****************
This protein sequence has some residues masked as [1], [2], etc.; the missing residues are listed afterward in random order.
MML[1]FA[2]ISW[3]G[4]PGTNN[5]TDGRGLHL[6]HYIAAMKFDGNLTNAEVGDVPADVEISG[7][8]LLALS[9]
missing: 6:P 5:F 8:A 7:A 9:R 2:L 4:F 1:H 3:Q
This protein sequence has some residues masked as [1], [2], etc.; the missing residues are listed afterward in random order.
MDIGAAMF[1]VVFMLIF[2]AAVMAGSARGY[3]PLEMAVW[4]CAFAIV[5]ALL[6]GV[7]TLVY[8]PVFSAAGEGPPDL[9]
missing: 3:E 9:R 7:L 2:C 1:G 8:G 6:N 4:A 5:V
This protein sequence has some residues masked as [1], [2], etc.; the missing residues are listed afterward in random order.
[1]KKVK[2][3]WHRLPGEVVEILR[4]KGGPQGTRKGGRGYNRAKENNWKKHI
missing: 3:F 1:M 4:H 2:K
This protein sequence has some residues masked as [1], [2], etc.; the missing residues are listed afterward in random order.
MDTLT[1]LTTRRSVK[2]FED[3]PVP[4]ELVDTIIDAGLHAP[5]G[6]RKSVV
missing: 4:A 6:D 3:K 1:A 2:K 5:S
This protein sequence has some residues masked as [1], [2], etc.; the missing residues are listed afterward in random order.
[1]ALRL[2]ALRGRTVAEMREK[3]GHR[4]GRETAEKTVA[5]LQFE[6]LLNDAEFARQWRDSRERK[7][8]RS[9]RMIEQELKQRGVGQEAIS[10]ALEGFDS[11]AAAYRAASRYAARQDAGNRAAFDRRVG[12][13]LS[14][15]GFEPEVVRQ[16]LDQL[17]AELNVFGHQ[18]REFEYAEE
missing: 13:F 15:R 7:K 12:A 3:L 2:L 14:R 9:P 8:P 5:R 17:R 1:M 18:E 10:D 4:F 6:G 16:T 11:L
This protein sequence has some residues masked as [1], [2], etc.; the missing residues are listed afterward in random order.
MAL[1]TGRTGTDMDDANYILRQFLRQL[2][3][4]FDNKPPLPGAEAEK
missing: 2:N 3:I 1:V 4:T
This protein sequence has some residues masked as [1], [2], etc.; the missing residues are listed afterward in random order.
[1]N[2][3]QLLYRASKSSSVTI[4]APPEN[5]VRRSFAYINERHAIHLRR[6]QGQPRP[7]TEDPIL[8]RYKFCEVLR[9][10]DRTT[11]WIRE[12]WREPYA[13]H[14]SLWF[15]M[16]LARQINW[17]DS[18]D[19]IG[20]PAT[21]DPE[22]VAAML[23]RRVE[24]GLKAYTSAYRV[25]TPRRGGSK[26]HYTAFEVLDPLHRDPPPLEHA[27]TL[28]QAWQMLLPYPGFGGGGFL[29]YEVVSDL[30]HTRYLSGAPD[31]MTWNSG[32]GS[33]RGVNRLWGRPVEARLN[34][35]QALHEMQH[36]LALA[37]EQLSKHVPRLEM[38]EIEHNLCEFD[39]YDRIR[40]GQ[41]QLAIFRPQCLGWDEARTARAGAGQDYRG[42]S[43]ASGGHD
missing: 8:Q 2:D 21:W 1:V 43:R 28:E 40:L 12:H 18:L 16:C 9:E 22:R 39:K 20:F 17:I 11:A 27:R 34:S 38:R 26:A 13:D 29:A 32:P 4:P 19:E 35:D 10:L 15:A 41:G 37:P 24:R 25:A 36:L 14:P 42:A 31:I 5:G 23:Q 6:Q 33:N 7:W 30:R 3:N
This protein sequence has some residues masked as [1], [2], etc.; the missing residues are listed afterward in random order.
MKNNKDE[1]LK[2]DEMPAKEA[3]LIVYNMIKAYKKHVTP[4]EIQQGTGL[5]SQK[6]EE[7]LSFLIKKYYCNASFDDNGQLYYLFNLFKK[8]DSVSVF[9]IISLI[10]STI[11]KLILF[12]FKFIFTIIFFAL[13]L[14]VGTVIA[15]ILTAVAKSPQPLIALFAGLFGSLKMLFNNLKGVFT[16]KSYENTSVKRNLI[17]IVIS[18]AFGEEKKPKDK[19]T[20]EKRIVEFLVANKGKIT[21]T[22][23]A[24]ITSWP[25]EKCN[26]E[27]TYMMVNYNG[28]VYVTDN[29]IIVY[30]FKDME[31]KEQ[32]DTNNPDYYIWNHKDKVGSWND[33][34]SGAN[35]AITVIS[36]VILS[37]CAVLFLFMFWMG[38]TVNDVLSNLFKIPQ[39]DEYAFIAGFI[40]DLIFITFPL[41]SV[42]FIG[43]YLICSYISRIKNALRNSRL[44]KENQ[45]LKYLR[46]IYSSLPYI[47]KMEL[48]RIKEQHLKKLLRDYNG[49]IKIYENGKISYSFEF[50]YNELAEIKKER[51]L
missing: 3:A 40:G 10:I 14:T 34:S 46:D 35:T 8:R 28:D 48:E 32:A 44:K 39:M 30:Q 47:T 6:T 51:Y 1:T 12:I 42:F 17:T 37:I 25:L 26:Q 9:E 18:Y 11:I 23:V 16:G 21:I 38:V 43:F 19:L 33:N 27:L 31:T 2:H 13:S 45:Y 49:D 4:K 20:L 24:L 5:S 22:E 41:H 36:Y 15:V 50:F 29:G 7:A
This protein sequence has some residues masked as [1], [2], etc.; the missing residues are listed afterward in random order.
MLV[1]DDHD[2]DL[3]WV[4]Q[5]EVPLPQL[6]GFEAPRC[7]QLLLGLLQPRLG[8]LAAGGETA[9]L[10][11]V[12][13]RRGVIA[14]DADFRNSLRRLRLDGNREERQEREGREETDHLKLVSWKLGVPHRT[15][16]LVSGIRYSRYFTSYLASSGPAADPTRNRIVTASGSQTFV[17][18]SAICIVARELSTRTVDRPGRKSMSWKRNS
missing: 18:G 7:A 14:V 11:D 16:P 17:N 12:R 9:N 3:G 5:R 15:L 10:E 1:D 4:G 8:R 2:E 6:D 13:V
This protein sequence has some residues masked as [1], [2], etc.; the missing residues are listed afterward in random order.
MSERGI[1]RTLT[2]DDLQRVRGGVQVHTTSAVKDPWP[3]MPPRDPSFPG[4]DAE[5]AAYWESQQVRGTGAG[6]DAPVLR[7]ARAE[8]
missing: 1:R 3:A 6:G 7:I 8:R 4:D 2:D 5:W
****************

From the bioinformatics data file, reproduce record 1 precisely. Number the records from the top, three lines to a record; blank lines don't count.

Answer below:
This protein sequence has some residues masked as [1], [2], etc.; the missing residues are listed afterward in random order.
MML[1]FA[2]ISW[3]G[4]PGTNN[5]TDGRGLHL[6]HYIAAMKFDGNLTNAEVGDVPADVEISG[7][8]LLALS[9]
missing: 6:P 5:F 8:A 7:A 9:R 2:L 4:F 1:H 3:Q